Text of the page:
Post Academic


The psychological baggage of your CV

I wanted to follow up Caroline’s really helpful how-to’s on converting a CV into a resume by focusing on my own real-time experiences of doing just that, particularly some of the more intangible aspects of the process.  What makes turning a CV into a resume all the more difficult is the psychological baggage that goes along with it, since it can symbolize something you wish it didn’t–that you might be becoming a post-academic.  It’s not so much figuring out a new set of conventions that’s the tough part, but the self-scrutiny and rose-colored reminiscences that can really paralyze you.  Writing a resume feels like a surrendering the past to the future, when paring 5 pages down to 1 page feels like you’ve just ended up with a blank page.

Here are some of the mixed feelings I’ve dealt with in writing a resume and what I’m telling myself I need to do to thoughtfully and seriously prepare for a transition.

1. Get(ting) over it: Does shearing off all the details of your CV feel like your academic achievements don’t matter?  What exactly happened to the last 5 to 7 (to 10) years of your life?  Do your faculty recommendations even matter any more?  Going through your CV to decide what to keep (a little bit) and what to ditch (almost everything) is a daunting task, because it requires a retrospective introspection that isn’t easy, especially when you’re forced to do it.

In the post-academic’s touchstone, “So What Are You Going to Do with That?”, by Susan Basalla and Maggie Debelius, there’s a chapter on resumes that’s aptly titled “This Might Hurt a Bit,” which offers great how-to advice on shaping a resume out of CV.  But more important than the nuts-and-bolts of the process (though the list of resume verbs on to use on 110-11 is pretty great), Basalla and Debelius get you into the right mindset with some tough love.  According to them, the editing process involves some cuts that’ll sting.  But, for your own sake, leave off the following (109-10):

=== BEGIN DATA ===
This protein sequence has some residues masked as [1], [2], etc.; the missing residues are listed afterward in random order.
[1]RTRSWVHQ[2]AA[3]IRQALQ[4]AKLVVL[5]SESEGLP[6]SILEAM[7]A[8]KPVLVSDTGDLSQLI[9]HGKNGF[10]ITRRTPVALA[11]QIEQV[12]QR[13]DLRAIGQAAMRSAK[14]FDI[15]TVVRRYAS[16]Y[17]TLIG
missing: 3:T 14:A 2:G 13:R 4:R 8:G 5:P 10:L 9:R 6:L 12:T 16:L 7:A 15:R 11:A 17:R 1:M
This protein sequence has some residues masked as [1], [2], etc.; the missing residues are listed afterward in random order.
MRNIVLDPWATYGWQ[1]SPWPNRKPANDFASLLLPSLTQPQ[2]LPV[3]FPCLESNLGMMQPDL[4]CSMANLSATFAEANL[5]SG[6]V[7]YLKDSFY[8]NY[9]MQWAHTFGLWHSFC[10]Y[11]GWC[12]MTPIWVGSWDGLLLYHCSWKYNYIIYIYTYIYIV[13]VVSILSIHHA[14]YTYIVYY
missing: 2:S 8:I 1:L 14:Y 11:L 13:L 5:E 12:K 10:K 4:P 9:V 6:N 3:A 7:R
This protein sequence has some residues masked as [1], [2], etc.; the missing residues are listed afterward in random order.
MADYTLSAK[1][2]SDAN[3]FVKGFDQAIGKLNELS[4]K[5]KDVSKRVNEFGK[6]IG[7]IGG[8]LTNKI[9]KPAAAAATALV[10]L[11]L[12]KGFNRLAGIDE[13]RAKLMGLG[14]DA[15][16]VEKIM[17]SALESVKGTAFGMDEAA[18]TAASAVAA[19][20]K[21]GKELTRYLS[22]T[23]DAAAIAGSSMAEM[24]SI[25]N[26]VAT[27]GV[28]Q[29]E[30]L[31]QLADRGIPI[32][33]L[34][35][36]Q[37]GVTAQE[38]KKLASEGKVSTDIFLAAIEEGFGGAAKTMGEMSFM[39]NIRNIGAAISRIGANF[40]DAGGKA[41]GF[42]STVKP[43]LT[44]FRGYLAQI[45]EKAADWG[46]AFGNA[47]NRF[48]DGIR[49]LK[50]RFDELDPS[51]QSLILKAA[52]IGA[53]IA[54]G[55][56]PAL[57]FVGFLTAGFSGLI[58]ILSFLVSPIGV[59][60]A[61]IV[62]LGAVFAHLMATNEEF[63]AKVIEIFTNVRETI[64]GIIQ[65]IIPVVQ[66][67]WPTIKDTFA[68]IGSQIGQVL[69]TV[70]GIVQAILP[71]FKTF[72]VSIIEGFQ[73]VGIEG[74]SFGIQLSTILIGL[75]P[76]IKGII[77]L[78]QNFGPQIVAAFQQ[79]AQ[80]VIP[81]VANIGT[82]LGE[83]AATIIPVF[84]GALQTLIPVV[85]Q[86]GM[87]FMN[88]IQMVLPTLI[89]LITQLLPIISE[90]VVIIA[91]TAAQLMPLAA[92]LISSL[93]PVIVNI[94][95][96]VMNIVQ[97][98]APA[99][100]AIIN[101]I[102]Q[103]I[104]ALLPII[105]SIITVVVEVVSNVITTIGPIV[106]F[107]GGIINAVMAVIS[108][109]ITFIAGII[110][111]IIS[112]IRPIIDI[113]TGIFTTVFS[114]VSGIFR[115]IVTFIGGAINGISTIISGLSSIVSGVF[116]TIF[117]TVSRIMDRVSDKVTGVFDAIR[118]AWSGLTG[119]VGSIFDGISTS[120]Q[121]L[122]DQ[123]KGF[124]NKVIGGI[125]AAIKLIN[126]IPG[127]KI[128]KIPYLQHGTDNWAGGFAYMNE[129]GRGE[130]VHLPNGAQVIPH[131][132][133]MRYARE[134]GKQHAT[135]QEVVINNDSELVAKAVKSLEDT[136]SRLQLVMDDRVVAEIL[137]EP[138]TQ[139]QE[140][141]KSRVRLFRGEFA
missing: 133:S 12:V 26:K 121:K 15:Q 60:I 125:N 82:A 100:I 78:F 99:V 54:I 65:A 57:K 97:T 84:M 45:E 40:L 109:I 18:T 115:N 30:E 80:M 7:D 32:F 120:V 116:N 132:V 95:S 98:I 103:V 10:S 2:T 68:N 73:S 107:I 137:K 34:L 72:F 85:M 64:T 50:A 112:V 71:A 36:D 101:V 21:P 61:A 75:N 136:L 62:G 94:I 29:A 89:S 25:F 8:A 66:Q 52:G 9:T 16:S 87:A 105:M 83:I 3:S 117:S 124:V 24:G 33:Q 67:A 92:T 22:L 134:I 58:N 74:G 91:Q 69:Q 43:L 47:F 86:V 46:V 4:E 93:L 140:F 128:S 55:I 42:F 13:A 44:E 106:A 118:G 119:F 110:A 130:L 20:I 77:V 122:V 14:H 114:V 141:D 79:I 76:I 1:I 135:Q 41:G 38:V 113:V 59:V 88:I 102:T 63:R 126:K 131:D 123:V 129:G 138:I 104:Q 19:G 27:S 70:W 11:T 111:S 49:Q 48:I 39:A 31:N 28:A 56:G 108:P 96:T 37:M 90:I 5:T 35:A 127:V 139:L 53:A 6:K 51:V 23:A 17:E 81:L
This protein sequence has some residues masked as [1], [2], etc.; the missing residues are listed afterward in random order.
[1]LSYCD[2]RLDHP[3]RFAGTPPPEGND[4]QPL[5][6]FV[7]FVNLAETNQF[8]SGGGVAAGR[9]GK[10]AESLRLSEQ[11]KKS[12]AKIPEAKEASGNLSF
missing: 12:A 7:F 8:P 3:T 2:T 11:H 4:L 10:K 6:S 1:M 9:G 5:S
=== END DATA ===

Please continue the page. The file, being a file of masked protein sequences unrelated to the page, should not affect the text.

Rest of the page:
See the list and more after the jump…

* Your dissertation title

* Detailed descriptions of your teaching background

* Academic awards

* Your advisors and references (which can be furnished upon request)

* Your articles and conferences (unless they are relevant)

If don’t read the whole book or the whole section on resumes, the first lines of the chapter tell you everything you need to know about how to approach the process, counter-intuitive as it may seem: “It’s not about you.  It’s about the job” (99).

2. Be practical: If you’re anything like me, the “objective” sentence of the resume is the hardest–which is probably symptomatic about the ambivalence and cluelessness many post-acdemics feel when plotting a transition.  Just how do you boil down your goals into (preferably) a one-line sentence and your whole grad school experience into a one-ish page document?  The way I look at it is to tackle the resume as an intellectual exercise: We’re supposed to be good writers (especially if we’re in the humanities), so we should be able to take on the challenge of writing a succinct description of our experiences and skills, right?

It’s just that the goal of a CV and the objective of a resume are completely opposite ones, where the former is about padding and the latter values being concise.  (Though this post about resumes is anything but!)  You can do some quick revision jiu-jitsu once you remember that about half of your CV was padding in the first place.  Hey, at least you won’t be tempted any more to include in-class lectures you did as part of your job as a TA as an “invited lecture” on your CV, like that annoying, overly professionalized classmate of yours did.

3. New attitude: Whether you use an axe or a scalpel, cutting down many pages of a CV into many fewer pages of a resume can feel like quite an accomplishment.  So it’s not quite the catharsis you might need to leave academia behind for good, but it can change your perspective of yourself after you’ve only identified yourself in one way for so long.  Far from making all the achievements you’ve edited out appear useless, converting your CV into a resume can help you discover and focus on all the skills you’ve acquired that you hadn’t realized you possessed.  Just think of the CV as a record of accomplishments that has been an end in itself and not just a means, and the resume as more than just an unfaithful, inaccurate copy of the CV, but as something that dynamic and real in and of itself.

So What Are You Going to Do with That?”, by Susan Basalla and Maggie Debelius [U Chicago Press book description]

“Logo Currículums no, gràcies” by Mgclape from Wikimedia Commons, public domain

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